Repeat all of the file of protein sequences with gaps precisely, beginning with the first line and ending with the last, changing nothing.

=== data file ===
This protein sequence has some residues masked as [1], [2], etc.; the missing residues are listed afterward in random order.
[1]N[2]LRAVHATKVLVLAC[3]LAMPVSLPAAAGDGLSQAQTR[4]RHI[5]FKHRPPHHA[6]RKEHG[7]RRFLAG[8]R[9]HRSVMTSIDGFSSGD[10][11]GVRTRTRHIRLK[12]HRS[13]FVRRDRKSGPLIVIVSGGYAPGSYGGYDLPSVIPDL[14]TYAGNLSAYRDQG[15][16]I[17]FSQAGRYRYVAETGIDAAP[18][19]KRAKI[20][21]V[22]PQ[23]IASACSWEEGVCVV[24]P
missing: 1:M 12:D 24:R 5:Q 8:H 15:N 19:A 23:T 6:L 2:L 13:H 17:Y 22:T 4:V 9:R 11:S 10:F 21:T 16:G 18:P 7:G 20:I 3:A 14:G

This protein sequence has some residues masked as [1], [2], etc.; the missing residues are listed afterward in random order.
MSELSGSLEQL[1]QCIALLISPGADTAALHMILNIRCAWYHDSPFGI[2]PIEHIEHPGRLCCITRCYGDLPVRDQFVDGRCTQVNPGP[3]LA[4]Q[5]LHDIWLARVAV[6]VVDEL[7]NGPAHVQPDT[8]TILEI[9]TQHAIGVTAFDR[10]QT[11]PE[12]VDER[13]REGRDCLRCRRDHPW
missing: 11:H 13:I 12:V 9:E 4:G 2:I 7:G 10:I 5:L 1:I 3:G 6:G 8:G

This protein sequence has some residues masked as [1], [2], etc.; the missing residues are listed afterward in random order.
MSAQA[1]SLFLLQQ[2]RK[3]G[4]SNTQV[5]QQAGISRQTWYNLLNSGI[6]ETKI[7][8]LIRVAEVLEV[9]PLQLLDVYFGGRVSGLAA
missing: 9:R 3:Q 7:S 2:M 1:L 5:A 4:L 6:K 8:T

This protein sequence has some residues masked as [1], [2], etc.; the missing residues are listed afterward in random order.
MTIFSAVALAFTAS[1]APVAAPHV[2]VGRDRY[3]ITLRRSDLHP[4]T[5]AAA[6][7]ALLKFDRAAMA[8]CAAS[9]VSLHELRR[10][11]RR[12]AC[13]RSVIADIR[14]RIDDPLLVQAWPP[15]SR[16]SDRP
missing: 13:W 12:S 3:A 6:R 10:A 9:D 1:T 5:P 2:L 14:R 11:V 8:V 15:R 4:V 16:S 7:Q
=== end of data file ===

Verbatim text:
This protein sequence has some residues masked as [1], [2], etc.; the missing residues are listed afterward in random order.
[1]N[2]LRAVHATKVLVLAC[3]LAMPVSLPAAAGDGLSQAQTR[4]RHI[5]FKHRPPHHA[6]RKEHG[7]RRFLAG[8]R[9]HRSVMTSIDGFSSGD[10][11]GVRTRTRHIRLK[12]HRS[13]FVRRDRKSGPLIVIVSGGYAPGSYGGYDLPSVIPDL[14]TYAGNLSAYRDQG[15][16]I[17]FSQAGRYRYVAETGIDAAP[18][19]KRAKI[20][21]V[22]PQ[23]IASACSWEEGVCVV[24]P
missing: 1:M 12:D 24:R 5:Q 8:H 15:N 19:A 23:T 6:L 2:L 13:H 17:Y 22:T 4:V 9:R 11:S 10:F 21:T 16:G 18:P 7:G 20:I 3:A 14:G

This protein sequence has some residues masked as [1], [2], etc.; the missing residues are listed afterward in random order.
MSELSGSLEQL[1]QCIALLISPGADTAALHMILNIRCAWYHDSPFGI[2]PIEHIEHPGRLCCITRCYGDLPVRDQFVDGRCTQVNPGP[3]LA[4]Q[5]LHDIWLARVAV[6]VVDEL[7]NGPAHVQPDT[8]TILEI[9]TQHAIGVTAFDR[10]QT[11]PE[12]VDER[13]REGRDCLRCRRDHPW
missing: 11:H 13:I 12:V 9:E 4:G 2:I 7:G 10:I 5:L 1:I 3:G 6:G 8:G

This protein sequence has some residues masked as [1], [2], etc.; the missing residues are listed afterward in random order.
MSAQA[1]SLFLLQQ[2]RK[3]G[4]SNTQV[5]QQAGISRQTWYNLLNSGI[6]ETKI[7][8]LIRVAEVLEV[9]PLQLLDVYFGGRVSGLAA
missing: 9:R 3:Q 7:S 2:M 1:L 5:A 4:L 6:K 8:T

This protein sequence has some residues masked as [1], [2], etc.; the missing residues are listed afterward in random order.
MTIFSAVALAFTAS[1]APVAAPHV[2]VGRDRY[3]ITLRRSDLHP[4]T[5]AAA[6][7]ALLKFDRAAMA[8]CAAS[9]VSLHELRR[10][11]RR[12]AC[13]RSVIADIR[14]RIDDPLLVQAWPP[15]SR[16]SDRP
missing: 13:W 12:S 3:A 6:R 10:A 9:D 1:T 5:P 2:L 14:R 11:V 8:V 15:R 4:V 16:S 7:Q